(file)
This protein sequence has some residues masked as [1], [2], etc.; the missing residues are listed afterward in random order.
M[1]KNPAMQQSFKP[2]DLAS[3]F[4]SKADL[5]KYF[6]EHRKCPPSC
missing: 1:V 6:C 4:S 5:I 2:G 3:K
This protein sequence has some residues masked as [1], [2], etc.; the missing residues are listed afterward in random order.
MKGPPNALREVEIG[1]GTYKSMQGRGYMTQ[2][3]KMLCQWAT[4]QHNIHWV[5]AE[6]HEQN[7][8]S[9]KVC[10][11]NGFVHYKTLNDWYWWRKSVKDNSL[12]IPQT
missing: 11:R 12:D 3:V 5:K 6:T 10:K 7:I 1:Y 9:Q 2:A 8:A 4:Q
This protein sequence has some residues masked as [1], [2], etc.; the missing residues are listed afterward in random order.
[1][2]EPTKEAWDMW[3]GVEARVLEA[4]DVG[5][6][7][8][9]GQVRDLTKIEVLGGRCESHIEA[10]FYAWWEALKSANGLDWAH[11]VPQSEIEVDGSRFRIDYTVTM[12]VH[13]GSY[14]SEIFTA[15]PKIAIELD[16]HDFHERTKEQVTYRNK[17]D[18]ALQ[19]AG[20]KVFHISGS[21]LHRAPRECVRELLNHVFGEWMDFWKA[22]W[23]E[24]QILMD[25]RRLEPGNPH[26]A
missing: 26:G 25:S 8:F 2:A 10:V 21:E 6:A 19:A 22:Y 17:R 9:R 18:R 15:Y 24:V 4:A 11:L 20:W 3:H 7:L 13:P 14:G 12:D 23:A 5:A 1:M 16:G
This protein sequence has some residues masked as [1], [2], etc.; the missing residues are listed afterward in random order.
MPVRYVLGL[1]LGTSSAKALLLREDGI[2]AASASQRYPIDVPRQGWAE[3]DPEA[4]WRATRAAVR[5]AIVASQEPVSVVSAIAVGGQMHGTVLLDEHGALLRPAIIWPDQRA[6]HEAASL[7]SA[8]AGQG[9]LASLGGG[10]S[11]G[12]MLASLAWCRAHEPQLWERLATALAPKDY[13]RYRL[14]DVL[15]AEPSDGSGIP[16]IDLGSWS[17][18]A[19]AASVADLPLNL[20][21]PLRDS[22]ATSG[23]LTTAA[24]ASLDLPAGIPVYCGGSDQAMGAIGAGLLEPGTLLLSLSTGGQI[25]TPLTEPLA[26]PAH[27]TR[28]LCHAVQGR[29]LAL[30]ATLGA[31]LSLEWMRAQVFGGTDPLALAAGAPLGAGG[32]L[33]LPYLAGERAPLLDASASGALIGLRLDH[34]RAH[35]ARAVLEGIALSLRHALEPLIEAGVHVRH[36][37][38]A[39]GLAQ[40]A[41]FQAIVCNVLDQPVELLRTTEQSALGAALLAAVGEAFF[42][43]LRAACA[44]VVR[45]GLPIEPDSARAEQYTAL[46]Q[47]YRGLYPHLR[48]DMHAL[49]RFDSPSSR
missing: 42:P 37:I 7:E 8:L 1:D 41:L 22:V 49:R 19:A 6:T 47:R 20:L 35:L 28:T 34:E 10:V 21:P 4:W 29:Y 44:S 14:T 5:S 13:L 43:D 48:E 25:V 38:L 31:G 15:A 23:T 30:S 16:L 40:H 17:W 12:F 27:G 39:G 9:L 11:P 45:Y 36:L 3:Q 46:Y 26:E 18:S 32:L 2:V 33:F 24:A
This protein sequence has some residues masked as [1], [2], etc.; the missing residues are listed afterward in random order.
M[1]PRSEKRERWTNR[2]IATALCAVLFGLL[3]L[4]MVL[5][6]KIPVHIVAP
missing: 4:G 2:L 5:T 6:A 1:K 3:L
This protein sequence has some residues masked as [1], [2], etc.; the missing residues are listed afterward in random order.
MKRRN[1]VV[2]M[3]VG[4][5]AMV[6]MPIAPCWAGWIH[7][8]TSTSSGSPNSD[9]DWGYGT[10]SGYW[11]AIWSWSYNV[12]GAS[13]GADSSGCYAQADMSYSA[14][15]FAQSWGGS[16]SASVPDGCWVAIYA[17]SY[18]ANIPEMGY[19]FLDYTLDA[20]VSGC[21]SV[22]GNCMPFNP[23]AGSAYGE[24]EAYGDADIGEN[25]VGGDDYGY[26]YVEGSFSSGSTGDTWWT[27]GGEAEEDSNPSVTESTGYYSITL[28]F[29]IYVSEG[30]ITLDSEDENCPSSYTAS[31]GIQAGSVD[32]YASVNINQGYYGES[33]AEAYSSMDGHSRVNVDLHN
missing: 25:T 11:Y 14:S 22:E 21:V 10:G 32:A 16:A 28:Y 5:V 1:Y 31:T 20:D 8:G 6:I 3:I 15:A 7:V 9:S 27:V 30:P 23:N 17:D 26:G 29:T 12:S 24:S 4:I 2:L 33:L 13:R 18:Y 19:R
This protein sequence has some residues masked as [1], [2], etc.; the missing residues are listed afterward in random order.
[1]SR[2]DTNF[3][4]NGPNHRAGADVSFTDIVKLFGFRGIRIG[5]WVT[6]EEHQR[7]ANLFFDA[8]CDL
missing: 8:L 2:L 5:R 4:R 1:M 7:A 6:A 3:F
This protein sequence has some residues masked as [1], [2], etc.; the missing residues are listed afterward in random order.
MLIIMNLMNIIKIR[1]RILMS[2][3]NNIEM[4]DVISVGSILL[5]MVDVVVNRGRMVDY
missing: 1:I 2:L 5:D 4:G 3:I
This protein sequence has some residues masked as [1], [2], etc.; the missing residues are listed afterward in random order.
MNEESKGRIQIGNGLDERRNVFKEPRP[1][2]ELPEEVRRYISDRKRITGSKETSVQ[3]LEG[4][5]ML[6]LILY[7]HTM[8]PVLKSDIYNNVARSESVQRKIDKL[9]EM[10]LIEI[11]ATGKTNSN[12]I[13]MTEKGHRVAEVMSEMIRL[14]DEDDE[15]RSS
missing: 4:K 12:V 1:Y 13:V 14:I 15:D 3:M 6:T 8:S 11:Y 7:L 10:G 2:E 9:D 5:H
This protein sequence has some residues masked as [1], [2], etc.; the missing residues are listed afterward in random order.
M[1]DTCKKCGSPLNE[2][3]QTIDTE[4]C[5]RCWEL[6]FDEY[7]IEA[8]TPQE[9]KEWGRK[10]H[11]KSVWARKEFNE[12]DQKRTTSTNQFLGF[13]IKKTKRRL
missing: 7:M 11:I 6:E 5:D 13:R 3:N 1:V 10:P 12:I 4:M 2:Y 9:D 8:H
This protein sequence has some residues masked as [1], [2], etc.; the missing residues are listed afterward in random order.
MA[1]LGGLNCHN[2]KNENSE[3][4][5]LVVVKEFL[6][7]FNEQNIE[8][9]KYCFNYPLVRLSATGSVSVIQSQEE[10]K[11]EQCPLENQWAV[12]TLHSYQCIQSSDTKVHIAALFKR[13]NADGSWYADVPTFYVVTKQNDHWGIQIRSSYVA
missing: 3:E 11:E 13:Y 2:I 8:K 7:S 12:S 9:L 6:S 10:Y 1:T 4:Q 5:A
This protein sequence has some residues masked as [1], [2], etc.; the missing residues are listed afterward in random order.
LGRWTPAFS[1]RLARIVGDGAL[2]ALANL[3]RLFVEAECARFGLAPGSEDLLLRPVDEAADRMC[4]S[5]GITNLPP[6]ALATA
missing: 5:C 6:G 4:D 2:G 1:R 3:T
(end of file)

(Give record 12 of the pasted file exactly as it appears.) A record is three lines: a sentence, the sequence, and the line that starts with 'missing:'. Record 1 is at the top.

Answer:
This protein sequence has some residues masked as [1], [2], etc.; the missing residues are listed afterward in random order.
LGRWTPAFS[1]RLARIVGDGAL[2]ALANL[3]RLFVEAECARFGLAPGSEDLLLRPVDEAADRMC[4]S[5]GITNLPP[6]ALATA
missing: 5:C 6:G 4:D 2:G 1:R 3:T